Does AI get the joke?

Does AI get the joke?

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People are funny. We make jokes, we understand jokes, and we laugh at jokes – most of us rely on humour (at least to some extent) to overcome the seriousness of life, and to connect with others. 

But will AI, known for taking things very literally, ever be able to ‘get’ the joke? 

Well, yes. 

For a few years now, researchers at MIT have been working on AI models that can detect sarcasm and satire in human-written text. 

In 2017 it was reported that an MIT-made system could detect sarcasm in tweets more effectively than humans – helping to fine-tune AI’s capacity to detect and remove hate speech from social media platforms. 

In 2019, MIT’s Technology Review detailed how computer scientists had crowd-sourced the task of transforming satirical sentences from The Onion into serious ones. The goal was to create a database of sentences that are categorised as either ‘funny’ or ‘not funny’ – to enable machine language learning models to learn from these opposing data sets, and identify the characteristics of genuine vs satirical writing. 

They did this by offering out an online game called unfun.me, in which players were given a satirical headline and asked to rewrite it, changing as few words as possible – with the aim of tricking other players into believing the headline was genuine. Players were then also asked to rank each headline depending on how funny they thought it was. 

And AI’s satire-detection capabilities are improving

A 2023 study by Juliann Zhou (Researcher at New York University) used machine learning language models to analyse a collection of written posts from the social media discussion platform Reddit. Zhou found that certain language models, including CASCADE and BERT demonstrated higher precision when it came to interpreting ‘contextualised language’ – detecting an underlying sarcastic tone in written comments.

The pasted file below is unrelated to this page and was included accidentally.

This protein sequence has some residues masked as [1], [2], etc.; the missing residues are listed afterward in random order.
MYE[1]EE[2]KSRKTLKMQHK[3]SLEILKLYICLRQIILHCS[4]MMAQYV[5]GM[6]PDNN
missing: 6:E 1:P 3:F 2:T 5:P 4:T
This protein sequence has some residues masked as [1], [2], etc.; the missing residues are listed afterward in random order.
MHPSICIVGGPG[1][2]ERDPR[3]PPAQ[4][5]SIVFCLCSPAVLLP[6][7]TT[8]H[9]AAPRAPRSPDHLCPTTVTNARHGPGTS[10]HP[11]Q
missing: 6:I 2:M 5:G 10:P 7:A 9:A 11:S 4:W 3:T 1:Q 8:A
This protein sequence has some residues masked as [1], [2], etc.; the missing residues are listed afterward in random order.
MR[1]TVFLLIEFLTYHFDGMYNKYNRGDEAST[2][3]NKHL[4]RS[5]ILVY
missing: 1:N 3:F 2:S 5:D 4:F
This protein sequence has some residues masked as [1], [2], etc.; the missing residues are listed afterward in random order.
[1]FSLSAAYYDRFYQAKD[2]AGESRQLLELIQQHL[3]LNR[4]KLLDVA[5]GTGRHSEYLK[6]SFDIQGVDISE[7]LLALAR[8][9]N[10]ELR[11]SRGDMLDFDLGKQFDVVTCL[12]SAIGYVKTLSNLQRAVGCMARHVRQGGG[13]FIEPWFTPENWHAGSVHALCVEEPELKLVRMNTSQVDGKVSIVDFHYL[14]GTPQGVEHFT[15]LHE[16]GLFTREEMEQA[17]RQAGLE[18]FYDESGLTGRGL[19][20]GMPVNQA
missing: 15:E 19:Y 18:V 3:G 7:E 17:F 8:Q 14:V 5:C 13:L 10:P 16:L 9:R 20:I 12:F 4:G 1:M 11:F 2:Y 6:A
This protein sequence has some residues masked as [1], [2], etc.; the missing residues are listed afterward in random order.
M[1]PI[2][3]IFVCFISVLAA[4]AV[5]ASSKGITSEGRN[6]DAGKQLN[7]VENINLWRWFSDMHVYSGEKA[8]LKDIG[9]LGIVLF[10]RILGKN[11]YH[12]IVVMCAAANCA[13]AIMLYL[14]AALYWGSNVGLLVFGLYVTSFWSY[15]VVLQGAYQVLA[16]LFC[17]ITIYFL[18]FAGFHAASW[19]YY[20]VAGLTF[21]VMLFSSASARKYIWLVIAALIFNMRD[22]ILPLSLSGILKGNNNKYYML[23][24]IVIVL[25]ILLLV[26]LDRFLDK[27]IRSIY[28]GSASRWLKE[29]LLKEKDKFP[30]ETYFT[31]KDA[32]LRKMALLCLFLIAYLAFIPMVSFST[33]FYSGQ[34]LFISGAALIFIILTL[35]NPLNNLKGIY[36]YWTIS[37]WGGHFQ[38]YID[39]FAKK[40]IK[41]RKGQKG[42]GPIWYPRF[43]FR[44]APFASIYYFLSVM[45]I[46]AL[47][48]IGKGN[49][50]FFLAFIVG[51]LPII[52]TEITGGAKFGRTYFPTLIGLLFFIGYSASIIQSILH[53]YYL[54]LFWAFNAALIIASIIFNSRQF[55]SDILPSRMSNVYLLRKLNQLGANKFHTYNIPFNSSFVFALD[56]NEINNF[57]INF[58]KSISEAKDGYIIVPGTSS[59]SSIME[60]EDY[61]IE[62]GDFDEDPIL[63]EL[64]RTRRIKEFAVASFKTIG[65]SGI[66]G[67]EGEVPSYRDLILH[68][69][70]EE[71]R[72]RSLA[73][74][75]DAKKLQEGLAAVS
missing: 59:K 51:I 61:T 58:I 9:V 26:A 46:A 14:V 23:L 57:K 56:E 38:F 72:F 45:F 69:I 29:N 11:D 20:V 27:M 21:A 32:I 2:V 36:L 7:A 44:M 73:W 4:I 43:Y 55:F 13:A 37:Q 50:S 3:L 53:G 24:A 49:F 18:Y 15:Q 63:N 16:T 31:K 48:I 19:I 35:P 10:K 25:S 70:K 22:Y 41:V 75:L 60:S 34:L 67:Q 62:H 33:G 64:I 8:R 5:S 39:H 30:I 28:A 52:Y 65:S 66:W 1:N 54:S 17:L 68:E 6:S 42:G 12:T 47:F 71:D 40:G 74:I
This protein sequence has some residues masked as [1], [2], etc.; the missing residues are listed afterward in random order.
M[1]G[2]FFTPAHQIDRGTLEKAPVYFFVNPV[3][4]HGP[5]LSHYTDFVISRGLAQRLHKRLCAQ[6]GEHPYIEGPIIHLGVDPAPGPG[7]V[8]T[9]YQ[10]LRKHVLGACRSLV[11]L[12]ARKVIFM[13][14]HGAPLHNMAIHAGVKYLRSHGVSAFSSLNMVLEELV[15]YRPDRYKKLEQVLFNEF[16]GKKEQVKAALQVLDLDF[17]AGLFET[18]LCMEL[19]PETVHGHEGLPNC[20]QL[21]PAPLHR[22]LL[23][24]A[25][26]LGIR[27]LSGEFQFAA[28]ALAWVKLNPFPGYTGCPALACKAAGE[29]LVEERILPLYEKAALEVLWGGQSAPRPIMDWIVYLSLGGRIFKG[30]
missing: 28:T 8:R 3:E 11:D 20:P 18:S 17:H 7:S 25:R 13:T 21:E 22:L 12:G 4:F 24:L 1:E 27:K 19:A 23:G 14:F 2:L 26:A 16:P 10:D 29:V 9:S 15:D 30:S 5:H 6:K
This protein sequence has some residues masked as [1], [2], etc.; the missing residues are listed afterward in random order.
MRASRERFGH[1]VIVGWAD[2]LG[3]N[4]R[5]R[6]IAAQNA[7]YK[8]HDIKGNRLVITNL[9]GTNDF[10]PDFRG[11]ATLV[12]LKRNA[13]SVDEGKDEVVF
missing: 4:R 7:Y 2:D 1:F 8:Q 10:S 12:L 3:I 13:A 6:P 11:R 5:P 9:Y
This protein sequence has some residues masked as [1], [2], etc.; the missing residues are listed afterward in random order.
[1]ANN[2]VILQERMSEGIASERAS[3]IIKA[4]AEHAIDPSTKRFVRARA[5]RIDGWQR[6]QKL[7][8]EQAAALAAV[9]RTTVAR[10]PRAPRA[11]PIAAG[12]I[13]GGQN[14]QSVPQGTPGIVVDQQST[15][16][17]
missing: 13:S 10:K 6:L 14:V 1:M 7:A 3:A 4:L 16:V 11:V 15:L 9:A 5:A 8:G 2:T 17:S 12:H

And now, MIT researchers are working on a model that can distinguish between disinformation and social commentary – so it can tell whether an article, for example, is a piece of satirical cultural criticism or a piece of fake news. 

Why does it matter if AI gets the joke? 

There are lots of reasons why it matters. If AI can tell the difference between satirical humour and seriousness, it could: 

  • Be used to analyse and label fake news online in the future, so readers can easily see when a piece of information isn’t verified as genuine.
  • Help to identify hate speech in the form of irony or satire in social media posts.
  • Make AI-generated content more relatable and readable for humans – because AI models will be able to communicate meaning by saying something completely different; which is an important skill in authentic human communication. 

Nuance is key to the way people talk and write to one another. If AI is going to be a valuable partner for humans in the realm of digital communication, it’s got to have the capacity to identify and categorise nuance – and to not take everyone at their word. 

Join the conversation

Why is it important for AI models to recognise the features of humour and satire? Head to the comment section on LinkedIn and tell us what you think.


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